I'll drink to that!
Who says all researchers live in an ivory tower?
Researchers at Australia's University of Adelaide have unlocked the secret to letting beer age without it tasting like old socks. Doctor Jason Eglington of the university's School of Agriculture, Food and Wine explained that barley contains an enzyme called “lipoxygenase”. The enzymatic process produces several substances, …
I'm not a very frequent beer drinker as I drink more wine, but I like beer strong when I make it myself. The last lot I made must have been around 10 % ABV or so based on a specific gravity of 1090. Closest thing available commercially are some of the Belgian monastery triples. So it might take me up to a year to finish off one of my batches. And the taste gets better, smoother and rounder for the first 6 months, and never gets any worse in the following 6 months. I never touch it at less than 2 months old - it's too sharp and the taste complexity hasn't properly blended before then.
So much for the "I've GOT to drink this beer, it's nearly at its best before date". Now, with beer that has a shelf live measured in years, or decades, how will a chap justify pulling the tab (or opening the bottle) on that extra can - while getting the hairy eyeball from a disapproving partner.
That flavour you don't like in mainstream Aussie beers is corn sugar.
Unfortunately all the common mega-swill such as VB, XXXX, Carlton etc etc are brewed with at least 30% corn sugar and less than 70% barley, not only does this reduce the malty flavour making them more "easy drinking" (boring) but it also leaves a residual corn-flavour which may seem unpleasant if you are used to decent all-barley beer.
The answer to the problem is simple: don't buy mega-swill, buy proper craft beer instead. Australia has over a hundred small breweries making fantastic beers without any corn sugar whatsoever. So when you go to the bar, don't just point at the nearest tap on the bar-top, ask what bottled beers are in the fridge behind the bar.
I can see how this would help flavourless piss, by keeping it flavourless.
The real secret of long life beer has been known for a long time, give it lots of flavour, more alcohol=longer life and keep it out of the light. Light kills beer, destroying the hop oils first - though hardly an issue in the mostly hop free watery piss sold as lager outside Germany ;)
Most of the Belgian beers in my cellar need 3month to a year maturation to develop their flavour. The 25yr old Thomas Hardy Ales aren't ready to drink yet, we tried at the recommended 21 years and they're still too sweet. Then again, the 42yr old bottle we shared was also too sweet for my liking!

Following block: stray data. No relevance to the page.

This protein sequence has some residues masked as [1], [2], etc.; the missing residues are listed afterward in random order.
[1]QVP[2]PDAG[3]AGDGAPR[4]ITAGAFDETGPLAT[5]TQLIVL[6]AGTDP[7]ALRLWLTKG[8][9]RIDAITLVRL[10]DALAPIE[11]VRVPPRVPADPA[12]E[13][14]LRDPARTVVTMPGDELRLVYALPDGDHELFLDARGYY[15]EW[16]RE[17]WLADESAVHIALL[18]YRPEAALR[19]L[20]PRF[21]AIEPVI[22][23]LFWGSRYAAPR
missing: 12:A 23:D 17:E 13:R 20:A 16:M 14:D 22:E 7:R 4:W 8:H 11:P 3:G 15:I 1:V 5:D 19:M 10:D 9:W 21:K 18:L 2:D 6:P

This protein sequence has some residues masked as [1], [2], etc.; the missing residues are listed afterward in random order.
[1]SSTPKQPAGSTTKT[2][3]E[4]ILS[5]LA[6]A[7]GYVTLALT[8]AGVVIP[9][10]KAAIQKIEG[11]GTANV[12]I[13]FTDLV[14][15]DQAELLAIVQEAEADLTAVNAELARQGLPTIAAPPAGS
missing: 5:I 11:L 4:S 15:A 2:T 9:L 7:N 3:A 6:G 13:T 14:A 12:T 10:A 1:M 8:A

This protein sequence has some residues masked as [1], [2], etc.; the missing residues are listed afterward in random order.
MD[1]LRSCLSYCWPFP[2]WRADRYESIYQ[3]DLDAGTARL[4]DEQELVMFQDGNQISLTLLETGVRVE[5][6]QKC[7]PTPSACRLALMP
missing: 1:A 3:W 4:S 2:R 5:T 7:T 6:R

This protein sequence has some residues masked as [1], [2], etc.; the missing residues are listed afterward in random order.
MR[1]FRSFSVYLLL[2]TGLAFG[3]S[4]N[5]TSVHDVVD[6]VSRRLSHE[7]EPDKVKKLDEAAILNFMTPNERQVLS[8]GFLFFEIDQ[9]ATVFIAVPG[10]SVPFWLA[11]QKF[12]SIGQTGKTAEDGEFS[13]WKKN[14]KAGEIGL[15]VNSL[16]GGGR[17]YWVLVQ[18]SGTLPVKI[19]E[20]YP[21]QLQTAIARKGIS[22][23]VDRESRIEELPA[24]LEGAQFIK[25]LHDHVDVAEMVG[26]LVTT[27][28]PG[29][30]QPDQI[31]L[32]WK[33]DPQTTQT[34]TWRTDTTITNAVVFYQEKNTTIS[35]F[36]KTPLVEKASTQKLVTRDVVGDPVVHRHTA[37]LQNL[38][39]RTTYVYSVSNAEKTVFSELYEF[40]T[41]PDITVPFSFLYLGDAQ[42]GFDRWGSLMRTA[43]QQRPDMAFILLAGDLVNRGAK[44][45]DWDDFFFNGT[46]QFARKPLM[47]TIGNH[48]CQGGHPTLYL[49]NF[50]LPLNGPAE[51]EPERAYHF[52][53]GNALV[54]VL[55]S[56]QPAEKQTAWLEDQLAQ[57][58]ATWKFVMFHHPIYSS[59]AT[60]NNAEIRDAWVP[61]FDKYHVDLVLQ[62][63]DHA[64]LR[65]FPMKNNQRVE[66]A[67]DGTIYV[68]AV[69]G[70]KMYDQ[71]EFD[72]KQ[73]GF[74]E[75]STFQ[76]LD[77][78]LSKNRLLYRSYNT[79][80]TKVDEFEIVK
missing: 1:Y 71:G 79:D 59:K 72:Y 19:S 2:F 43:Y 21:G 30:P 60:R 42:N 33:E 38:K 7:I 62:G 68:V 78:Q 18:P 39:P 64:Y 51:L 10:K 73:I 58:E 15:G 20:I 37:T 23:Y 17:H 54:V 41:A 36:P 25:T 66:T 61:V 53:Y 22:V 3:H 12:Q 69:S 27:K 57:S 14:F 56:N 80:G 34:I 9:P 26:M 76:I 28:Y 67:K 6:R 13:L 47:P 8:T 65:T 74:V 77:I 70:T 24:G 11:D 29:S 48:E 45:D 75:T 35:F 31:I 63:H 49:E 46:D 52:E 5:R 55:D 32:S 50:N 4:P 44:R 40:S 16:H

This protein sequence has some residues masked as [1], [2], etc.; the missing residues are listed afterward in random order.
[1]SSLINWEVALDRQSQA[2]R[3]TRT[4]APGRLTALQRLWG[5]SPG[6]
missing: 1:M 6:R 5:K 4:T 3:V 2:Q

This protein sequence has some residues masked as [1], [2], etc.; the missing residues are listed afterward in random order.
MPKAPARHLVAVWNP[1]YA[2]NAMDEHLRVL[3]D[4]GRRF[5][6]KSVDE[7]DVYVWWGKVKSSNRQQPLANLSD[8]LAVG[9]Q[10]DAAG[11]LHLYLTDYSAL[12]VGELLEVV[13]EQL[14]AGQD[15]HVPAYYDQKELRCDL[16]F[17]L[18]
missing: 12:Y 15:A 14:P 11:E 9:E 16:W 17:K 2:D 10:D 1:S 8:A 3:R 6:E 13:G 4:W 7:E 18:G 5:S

I hate to think what will happen if brewers of existing, more flavoured, long keeping beers jump on this, knocking out a bit of the maturation process along the way.
Also by the time a bottle of American Budweiser reaches its best by date the much more superior Czech Buvar is still sitting in the cellar maturing...
So yes, this seems to be an excuse for beer manufacturers to make even blander piss. Anyone remember "new" Holsten Pils with its "new less bitter taste"?
Have you considered that the further wait may do nothing for the beer but increase its resale value and novelty, and it won't get less sweet? By then, you'd think that basically every chemical and biological process is dead, and you're just creating plonk.
At that point, wine is well into the stage where the only changes happening are the settling out of sediment, carrying with it any remaining flavor and pleasantness.
I think the clue to the credibility of what you were told lies in the word "factory". You mught want to try getting your beer from a brewery. :)
Guinness is pasteurised and filtered to remove/kill anything which might make it go off - which includes most of the things which make proper live beer taste good. They used to sell some live Guinness brewed and bottled in Dublin - I'm not sure if they still do - but the draught stuff (which isn't draught at all, it's forced out under CO2 or nitrogen pressure) is dead as as dodo, and tastes like it too.
The problem is *oxidisation* of lipids to form trans-2-nonelal, not bacterial action. You stop it by removing oxygen and live yeast does a good job of sucking it up in live beers - draught or bottled. The last thing commercial factory lager producers want is anything live in their 'product' and the near total absence of flavour makes faults easy to taste.
Hops are used less for preservation than flavour nowadays. However they react badly to UV light, officially the flavour is 'skunk', I normally describe it as cat's piss. Which probably helps explain why beers often drunk outdoors in a sunny country are notoriously devoid of hops ;)
people who like either bitter wine or bitter beer. God bless them, though - someones gotta drink all that bitter beer out there. I see it as a recycling service for beer I would never drink. I'll stick with Blue Moon unfiltered wheat beer, thank you very much.
BTW, bitter does not mean flavor, it just means bitter. Beer should be enjoyable, not endurable. Beer icon, natch.
I have about 30 bottles of Anchor Brewing's "Old Foghorn" left from a couple of 24-bottle cases that I purchased in 1992. It just keeps getting better. I've been buying & cellaring a couple cases a year ever since. Likewise, I've been aging Stone's "Arrogant Bastard" since it first hit the market :-)
"...unlocked the secret to letting beer age without it tasting like old socks."
Old socks? No. As a few others have pointed out, old beer tastes like skunk, or at least what I imagine skunk tastes like based on its odor. Really old beer tastes like the asshole of a two-day-dead-in-the-hot-sun road-killed skunk, or at least what I imagine etc., etc., etc.
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